Little Peek by Berman Horn Studio

Little Peek, a small home fifteen miles from Maine’s midcoast on the island of Vinalhaven, is both an escape and a refuge from urban life. Designed by Maria Berman and Brad Horn of the architecture and design office Berman Horn Studio, the house is used year round both as a vacation home and for work.

Little Peek by Berman Horn Studio - 1
Little Peek by Berman Horn Studio - 2
Little Peek by Berman Horn Studio - 3
Little Peek by Berman Horn Studio - 4
Little Peek by Berman Horn Studio - 5
Little Peek by Berman Horn Studio - 6
Little Peek by Berman Horn Studio - 7
Little Peek by Berman Horn Studio - 8
Little Peek by Berman Horn Studio - 9


Perched atop a rocky outcropping overlooking one of the island’s many ocean coves, the project is named for its unique siting, which offers only glimpses of the house as one climbs a meandering footpath from the water. The house is a contemporary reinterpretation of the New England connected farmhouse. Organized as a long bar that faces the water to the west, the Camden Hills to the north and untouched berry bushes and fern meadows to the east, it includes a main house, a small guest house, and a custom designed fully screened porch that links the two. This porch, which creates a shared exterior room and frames views to the ocean and landscape, extends the profile of the roofline to tie the two houses together. The screen porch system was especially designed by the architects for this setting to take advantage of the beauty of Maine’s evenings, perfect for long conversations with family and friends, late dinners and stargazing, but within a protective screened enclosure. The screens are removed seasonally, leaving only the slender metal frame in the winter. The exterior of the house is clad in silvery cedar shingles that were locally crafted in a small, family-run mill in Maine. The grey wood recalls the many historic barns seen throughout the Maine coast and countryside and creates a connection between this contemporary home and the vernacular farm buildings native to this area. Within the whitewashed interior, the decision was made to limit the visual presence of wood to give nature the chance to enter uncontested through the large industrial windows and bring focus onto the textures and colors of the stone, huckleberry, bay and lichen that surround the house. Details are both modest and spare, recalling the cleanliness of the American Shaker aesthetic. The interiors are filled with a casual but edited mix of American and French antiques and textiles juxtaposed with the clean lines and playful finishes of late 20th century contemporary design. The vibrant colors and painted surfaces create a warm counterpoint to the ever-changing vista of the outdoors.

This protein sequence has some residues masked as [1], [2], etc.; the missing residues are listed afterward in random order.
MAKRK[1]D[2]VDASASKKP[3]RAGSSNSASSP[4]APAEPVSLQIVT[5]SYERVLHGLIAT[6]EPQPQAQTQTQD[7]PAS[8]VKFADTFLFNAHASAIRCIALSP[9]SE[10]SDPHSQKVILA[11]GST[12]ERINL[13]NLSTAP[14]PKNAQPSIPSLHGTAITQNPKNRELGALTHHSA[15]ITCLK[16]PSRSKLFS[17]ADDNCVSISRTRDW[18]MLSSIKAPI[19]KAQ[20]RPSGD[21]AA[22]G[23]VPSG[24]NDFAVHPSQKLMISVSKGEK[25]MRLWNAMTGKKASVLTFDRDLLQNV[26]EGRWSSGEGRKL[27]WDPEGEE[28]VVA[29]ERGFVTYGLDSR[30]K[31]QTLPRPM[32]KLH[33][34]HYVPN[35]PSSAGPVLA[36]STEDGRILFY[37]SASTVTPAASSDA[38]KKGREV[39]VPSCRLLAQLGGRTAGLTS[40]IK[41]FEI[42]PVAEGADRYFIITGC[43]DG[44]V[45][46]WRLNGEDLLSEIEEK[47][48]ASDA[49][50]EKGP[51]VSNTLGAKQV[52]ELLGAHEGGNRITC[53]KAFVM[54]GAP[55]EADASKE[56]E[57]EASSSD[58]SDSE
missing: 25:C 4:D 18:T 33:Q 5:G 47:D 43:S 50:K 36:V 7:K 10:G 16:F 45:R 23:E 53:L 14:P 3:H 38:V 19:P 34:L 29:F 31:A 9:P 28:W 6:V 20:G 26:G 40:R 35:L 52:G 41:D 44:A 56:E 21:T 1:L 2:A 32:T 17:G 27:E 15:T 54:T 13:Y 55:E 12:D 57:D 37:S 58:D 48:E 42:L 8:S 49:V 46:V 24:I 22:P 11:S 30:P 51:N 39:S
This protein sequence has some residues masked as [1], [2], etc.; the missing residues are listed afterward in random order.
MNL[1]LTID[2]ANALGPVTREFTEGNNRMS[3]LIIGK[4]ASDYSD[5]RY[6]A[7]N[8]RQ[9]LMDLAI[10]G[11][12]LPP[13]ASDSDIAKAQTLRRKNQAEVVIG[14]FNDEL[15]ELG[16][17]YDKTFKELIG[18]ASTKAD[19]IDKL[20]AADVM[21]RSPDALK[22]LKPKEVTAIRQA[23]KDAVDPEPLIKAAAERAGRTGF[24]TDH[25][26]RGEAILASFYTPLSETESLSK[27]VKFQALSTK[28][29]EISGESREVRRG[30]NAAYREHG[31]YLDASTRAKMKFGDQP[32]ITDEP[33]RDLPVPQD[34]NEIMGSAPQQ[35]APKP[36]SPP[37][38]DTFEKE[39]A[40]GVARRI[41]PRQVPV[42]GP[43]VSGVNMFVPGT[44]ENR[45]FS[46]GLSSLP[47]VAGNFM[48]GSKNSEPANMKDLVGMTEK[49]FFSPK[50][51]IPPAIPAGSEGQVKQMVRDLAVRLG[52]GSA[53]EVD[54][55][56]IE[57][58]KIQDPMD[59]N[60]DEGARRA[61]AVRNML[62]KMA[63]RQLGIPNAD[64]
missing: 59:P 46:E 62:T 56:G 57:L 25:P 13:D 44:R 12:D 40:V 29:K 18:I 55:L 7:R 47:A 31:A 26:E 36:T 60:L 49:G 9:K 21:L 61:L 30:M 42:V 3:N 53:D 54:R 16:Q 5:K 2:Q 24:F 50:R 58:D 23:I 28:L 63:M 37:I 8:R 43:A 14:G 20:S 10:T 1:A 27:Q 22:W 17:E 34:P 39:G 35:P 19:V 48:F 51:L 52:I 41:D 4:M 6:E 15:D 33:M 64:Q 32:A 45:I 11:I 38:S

Photography courtesy of Berman Horn Studio

Visit Berman Horn Studio

- by Matt Watts